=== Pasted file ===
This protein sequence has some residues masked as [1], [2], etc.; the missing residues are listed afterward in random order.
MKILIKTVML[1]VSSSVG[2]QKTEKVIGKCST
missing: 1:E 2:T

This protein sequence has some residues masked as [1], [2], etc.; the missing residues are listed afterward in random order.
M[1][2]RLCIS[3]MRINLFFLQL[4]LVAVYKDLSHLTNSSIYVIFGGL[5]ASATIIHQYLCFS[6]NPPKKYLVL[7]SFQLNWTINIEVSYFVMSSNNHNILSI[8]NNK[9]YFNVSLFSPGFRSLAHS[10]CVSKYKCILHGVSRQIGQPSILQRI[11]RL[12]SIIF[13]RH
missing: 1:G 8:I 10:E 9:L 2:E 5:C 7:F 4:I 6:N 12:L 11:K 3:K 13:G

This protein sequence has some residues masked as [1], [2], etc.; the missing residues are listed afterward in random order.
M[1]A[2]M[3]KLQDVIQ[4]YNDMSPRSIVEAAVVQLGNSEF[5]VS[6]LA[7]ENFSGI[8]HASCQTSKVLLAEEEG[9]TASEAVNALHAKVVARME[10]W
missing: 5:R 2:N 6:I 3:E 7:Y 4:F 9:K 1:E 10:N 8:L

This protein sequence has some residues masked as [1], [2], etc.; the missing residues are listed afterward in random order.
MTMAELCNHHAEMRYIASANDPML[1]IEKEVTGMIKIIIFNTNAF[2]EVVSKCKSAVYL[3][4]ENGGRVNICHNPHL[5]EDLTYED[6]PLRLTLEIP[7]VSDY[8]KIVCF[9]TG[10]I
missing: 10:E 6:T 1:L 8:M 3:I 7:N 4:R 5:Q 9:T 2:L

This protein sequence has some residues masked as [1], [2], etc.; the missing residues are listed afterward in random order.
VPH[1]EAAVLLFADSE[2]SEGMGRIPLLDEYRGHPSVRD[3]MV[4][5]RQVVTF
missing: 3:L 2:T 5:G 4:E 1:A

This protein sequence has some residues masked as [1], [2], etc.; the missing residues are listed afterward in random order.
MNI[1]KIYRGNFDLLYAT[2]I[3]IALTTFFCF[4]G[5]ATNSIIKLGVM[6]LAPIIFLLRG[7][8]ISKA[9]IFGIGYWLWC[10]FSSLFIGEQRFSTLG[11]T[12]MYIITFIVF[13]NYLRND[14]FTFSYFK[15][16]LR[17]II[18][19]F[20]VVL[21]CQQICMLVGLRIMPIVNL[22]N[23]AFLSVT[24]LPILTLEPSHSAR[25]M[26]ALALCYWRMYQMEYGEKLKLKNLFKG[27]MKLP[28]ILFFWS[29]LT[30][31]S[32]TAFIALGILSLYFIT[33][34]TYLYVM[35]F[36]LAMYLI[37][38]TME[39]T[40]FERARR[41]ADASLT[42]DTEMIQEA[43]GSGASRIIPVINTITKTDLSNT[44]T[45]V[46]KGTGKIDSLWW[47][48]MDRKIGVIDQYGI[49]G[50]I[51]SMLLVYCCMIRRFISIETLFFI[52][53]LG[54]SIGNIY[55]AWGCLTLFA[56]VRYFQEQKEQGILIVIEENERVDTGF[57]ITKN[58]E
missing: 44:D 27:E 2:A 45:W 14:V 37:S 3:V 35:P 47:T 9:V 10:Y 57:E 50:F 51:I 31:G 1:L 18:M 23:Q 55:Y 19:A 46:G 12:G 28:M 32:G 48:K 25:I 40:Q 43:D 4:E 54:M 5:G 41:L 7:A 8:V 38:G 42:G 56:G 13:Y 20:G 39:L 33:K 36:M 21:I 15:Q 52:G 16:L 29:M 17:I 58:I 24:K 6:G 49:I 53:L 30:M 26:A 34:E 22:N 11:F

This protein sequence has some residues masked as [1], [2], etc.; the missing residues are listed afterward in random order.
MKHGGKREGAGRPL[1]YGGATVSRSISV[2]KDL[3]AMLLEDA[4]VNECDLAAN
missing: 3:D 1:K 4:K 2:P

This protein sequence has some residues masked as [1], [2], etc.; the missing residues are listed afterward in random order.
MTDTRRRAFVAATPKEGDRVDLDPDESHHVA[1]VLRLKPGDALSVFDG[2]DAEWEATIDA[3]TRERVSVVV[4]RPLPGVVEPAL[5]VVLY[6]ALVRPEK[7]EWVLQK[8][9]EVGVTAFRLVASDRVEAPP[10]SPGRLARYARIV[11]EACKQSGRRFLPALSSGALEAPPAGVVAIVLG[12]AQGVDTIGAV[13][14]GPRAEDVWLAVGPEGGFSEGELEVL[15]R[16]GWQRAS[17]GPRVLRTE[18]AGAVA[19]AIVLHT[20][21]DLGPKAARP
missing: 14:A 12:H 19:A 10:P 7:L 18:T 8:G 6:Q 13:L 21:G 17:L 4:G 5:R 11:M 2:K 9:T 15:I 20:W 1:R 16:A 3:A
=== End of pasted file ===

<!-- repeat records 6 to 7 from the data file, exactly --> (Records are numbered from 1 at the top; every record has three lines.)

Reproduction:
This protein sequence has some residues masked as [1], [2], etc.; the missing residues are listed afterward in random order.
MNI[1]KIYRGNFDLLYAT[2]I[3]IALTTFFCF[4]G[5]ATNSIIKLGVM[6]LAPIIFLLRG[7][8]ISKA[9]IFGIGYWLWC[10]FSSLFIGEQRFSTLG[11]T[12]MYIITFIVF[13]NYLRND[14]FTFSYFK[15][16]LR[17]II[18][19]F[20]VVL[21]CQQICMLVGLRIMPIVNL[22]N[23]AFLSVT[24]LPILTLEPSHSAR[25]M[26]ALALCYWRMYQMEYGEKLKLKNLFKG[27]MKLP[28]ILFFWS[29]LT[30][31]S[32]TAFIALGILSLYFIT[33][34]TYLYVM[35]F[36]LAMYLI[37][38]TME[39]T[40]FERARR[41]ADASLT[42]DTEMIQEA[43]GSGASRIIPVINTITKTDLSNT[44]T[45]V[46]KGTGKIDSLWW[47][48]MDRKIGVIDQYGI[49]G[50]I[51]SMLLVYCCMIRRFISIETLFFI[52][53]LG[54]SIGNIY[55]AWGCLTLFA[56]VRYFQEQKEQGILIVIEENERVDTGF[57]ITKN[58]E
missing: 44:D 27:E 2:A 45:W 14:V 37:S 3:V 35:P 47:T 9:V 10:Y 57:E 50:F 51:I 31:G 1:L 18:M 23:Q 55:Y 19:A 46:G 12:G 28:M 32:G 48:K 25:I 40:Q 43:D 4:E 54:M 5:G 41:L 7:A 8:V 38:G 42:G 56:G 13:Y 20:G 39:L 33:K 36:M 21:I 15:Q 52:G 16:L 29:M 17:I 58:I 24:K 6:G 49:I 53:L 30:M 26:A 34:E 22:N 11:F

This protein sequence has some residues masked as [1], [2], etc.; the missing residues are listed afterward in random order.
MKHGGKREGAGRPL[1]YGGATVSRSISV[2]KDL[3]AMLLEDA[4]VNECDLAAN
missing: 3:D 1:K 4:K 2:P